How Mets will handle Johan Santana

Johan Santana will have a strict pitch count in his upcoming starts for the Mets. Tim Farrell/US Presswire

NEW YORK -- Pitchers play catch almost every day, casually tossing the ball back and forth with a partner in the outfield, and nobody really notices. But when Johan Santana played catch late Sunday afternoon here at Citi Field, it was a big deal.

Santana went under cover for his throwing session, into the bullpen and generally out of sight of reporters, and he was watched by pitching coach Dan Warthen and his manager, Terry Collins. Not long before Santana began, Collins promised that he would be hovering over Santana when he throws in the days ahead, because he intends to do everything he can to keep the left-hander healthy, in the aftermath of his 134-pitch no-hitter Friday -- the most pitches Santana has ever thrown in a game.

"When he throws today," Collins said, "he's going to feel like a freight train hit him."

Santana said afterward that he felt fine, and that the throwing session went well, but the Mets will continue to handle him with great care. Chris Young has been summoned to pitch Tuesday night, which buys an extra day of rest for Santana. Now, the current plan is for Santana to start Thursday, on five days' rest.

Collins' intention is to apply hard ceilings to Santana's pitch count in the starts to come, at about 90 pitches.

A longtime major league pitcher emailed Sunday and noted that the possible impact on Santana from the no-hitter may not be felt for another two to four starts. Collins is aware of this, and fully understands how important Santana is to the Mets, who wake up today in a virtual tie for first place in the NL East. If the Mets are going to stay in the race, Collins said, Santana will be a big part of how this happens.

"If Johan's out," Collins said, "I'm going to be pretty upset."

• There is one team with a winning percentage of over .600 -- the Los Angeles Dodgers -- and there are 18 more teams at .500 or better, with only 57 days remaining before the deadline. Twenty-five of the 30 teams are within 6.5 games of the wild-card leaders, and what that means, of course, is that relatively few teams will declare themselves as sellers in the weeks ahead.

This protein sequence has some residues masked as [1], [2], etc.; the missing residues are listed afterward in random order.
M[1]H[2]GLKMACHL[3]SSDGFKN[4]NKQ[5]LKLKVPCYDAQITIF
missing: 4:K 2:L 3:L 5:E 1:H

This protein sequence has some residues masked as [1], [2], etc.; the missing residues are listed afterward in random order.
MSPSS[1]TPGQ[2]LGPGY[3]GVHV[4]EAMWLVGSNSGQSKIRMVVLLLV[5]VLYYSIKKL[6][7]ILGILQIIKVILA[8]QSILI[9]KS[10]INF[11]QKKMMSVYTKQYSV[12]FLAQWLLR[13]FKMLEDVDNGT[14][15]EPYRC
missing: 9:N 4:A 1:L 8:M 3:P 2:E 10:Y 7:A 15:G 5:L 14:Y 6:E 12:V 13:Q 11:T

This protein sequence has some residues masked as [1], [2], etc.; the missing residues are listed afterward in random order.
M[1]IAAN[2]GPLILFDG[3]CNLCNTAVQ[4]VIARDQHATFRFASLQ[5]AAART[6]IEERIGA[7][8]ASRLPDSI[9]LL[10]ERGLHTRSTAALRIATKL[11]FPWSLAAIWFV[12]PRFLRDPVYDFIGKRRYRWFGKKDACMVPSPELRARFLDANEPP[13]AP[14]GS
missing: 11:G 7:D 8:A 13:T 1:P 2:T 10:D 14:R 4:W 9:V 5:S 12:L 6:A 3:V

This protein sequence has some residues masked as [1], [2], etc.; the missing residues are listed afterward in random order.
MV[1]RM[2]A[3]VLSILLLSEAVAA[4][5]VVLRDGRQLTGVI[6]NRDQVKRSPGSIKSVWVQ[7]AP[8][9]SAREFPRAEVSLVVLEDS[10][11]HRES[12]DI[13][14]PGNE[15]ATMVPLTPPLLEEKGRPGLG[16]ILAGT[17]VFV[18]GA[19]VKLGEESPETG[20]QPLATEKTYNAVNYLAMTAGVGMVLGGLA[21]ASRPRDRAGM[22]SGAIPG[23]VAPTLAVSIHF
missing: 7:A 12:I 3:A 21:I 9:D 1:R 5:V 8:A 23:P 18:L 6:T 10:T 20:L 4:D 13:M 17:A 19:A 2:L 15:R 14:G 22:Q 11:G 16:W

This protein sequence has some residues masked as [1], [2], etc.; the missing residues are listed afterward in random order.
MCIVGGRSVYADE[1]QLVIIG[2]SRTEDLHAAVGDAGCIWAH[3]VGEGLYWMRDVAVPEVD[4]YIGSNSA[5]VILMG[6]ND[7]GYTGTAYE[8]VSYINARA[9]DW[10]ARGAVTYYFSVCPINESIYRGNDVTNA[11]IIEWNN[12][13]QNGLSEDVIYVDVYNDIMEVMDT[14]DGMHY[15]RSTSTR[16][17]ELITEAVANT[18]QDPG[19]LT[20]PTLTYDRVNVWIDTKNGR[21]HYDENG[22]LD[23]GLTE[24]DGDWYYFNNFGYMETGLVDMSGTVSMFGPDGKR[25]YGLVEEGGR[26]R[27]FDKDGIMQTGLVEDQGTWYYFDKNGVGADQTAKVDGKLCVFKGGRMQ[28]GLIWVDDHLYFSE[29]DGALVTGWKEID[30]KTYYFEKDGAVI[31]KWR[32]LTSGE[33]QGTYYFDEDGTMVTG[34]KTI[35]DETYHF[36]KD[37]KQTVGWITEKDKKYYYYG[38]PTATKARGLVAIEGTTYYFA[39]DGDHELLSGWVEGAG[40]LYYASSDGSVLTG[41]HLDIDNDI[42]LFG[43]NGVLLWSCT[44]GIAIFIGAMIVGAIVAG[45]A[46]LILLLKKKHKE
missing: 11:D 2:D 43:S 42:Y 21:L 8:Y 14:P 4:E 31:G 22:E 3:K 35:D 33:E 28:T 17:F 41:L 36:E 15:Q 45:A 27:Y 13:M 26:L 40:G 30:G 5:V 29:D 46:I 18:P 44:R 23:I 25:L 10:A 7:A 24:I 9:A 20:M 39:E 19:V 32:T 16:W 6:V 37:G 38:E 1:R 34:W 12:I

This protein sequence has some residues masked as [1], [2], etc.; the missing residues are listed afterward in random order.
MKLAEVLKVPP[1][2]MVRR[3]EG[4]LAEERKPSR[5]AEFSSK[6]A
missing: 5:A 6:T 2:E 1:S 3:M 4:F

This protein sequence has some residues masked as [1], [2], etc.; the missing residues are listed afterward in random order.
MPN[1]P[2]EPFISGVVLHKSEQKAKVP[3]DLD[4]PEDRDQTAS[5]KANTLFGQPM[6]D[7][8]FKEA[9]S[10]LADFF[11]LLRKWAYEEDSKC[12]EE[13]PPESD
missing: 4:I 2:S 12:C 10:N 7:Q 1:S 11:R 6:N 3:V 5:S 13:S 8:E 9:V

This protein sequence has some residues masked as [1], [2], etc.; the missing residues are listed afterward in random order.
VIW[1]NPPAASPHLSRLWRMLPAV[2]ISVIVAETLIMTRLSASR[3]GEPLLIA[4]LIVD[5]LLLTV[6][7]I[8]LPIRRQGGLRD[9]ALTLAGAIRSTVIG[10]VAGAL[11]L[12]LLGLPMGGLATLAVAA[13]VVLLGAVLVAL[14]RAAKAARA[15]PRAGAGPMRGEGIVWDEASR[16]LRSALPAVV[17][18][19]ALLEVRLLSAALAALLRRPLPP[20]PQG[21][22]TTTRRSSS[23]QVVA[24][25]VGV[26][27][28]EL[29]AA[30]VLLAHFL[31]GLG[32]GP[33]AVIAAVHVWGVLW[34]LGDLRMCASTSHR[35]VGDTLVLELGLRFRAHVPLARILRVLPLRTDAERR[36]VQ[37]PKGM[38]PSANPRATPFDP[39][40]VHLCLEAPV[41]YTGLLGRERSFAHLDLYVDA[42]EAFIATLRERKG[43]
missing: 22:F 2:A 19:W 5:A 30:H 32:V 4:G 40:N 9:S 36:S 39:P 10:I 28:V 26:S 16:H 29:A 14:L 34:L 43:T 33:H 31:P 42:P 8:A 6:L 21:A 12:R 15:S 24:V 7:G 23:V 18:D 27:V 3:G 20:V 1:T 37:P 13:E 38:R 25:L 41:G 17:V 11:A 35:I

• The Pittsburgh Pirates are shifting top prospect Stetson Allie from pitcher to position player.

• Nobody should be surprised by this: At the end of a few months of being publicly yo-yoed, Daniel Bard is having some control problems. And now the Boston Red Sox have a quandary.

Sitting him down wouldn't be a bad idea, writes John Tomase.

Carlos Zambrano homered again, and Joe Capozzi wonders whether he might break a record.

• A sexual assault inquiry continues for Pablo Sandoval.

By The Numbers

From ESPN Stats & Information

6: Highest number of total bases recorded by any hitter Sunday, the lowest max this year over a full 15-game slate.

24: Career home runs by Carlos Zambrano, more than twice as many as any other active pitcher (Livan Hernandez has 10).

26: Consecutive innings the Cardinals went without scoring a run before scoring in the eighth inning Sunday.

484: Distance of Nelson Cruz's home run Sunday, the longest at any ballpark this year.

Moves, deals and decisions

1.A vesting option for Roy Halladay will be in jeopardy if he misses eight weeks, as Matt Gelb writes.

2.Pedro Alvarez is being given some time off.

3. Bill Maher has bought into the Mets, literally.

4.Matt LaPorta joined the Indians.

5.Ron Roenicke has been forced to come up with some creative lineups.

6. Manny Ramirez isn't upset that the Athletics haven't called him up, writes Susan Slusser.

Dings and dents

1.Chase Utley is ready for the next step in his rehabilitation work.

2.Adam Jones is getting an MRI today.

3.Andy Dirks landed on the disabled list.

4.Joe Mauer suffered a sprained thumb.

5. Jorge De La Rosa suffered a setback.

Sunday's games

1. Chris Sale was The Man for the White Sox, throwing a complete game. From ESPN Stats & Info, how Sale shut down the Mariners:

A. Continued nasty slider: In the past two games, opposing hitters have gone 2-for-27 with 18 strikeouts on PAs ending in a slider.

B. Damage control: Four of seven baserunners were to lead off innings; with men on base, Sale went to the slider 48 percent of the time (22 percent with bases empty). The Mariners promptly went 1-for-11 including 5 K's with runners on base.

C. Recorded 11 fly-ball outs, tying a career high.

D. Four 1-2-3 innings, plus four others in which he faced four batters. Threw just 13 pitches between the seventh and eighth innings combined.

2. Tommy Hanson shook off a tough start.

3. Trevor Cahill got a whole bunch of ground-ball outs.

4.Barry Zito picked up his 150th win.

5.The Rangers flexed their muscles in the series finale against the Angels.

6. Eric Stults got pounded.

Other stuff

• It's win or go home today for Vanderbilt and N.C. State.

Brett Lawrie was at the site of an awful shooting in Toronto.

• The draft is today, under different rules, as Adam Kilgore writes.

• The Astros have a choice today at 6:09 p.m. Central time.

• There are no sure things for the Mariners.

• The Twins have a tough choice to make today.

• The Cardinals' bullpen is a work in progress.

• The Royals hope to take a college pitcher.

• The Yankees weren't happy with the security at Comerica Park on Sunday.

Alfonso Soriano is open to being traded.

John Franco was honored.

• A Mets fan regrets running onto the field after Santana's no-hitter.

• All the best to Lindsey and Jim Duquette; the former GM is donating a kidney for his daughter today.

• Have some early-morning travel today, so I couldn't get to all the links. We'll be back at it Wednesday.

And today will be better than yesterday.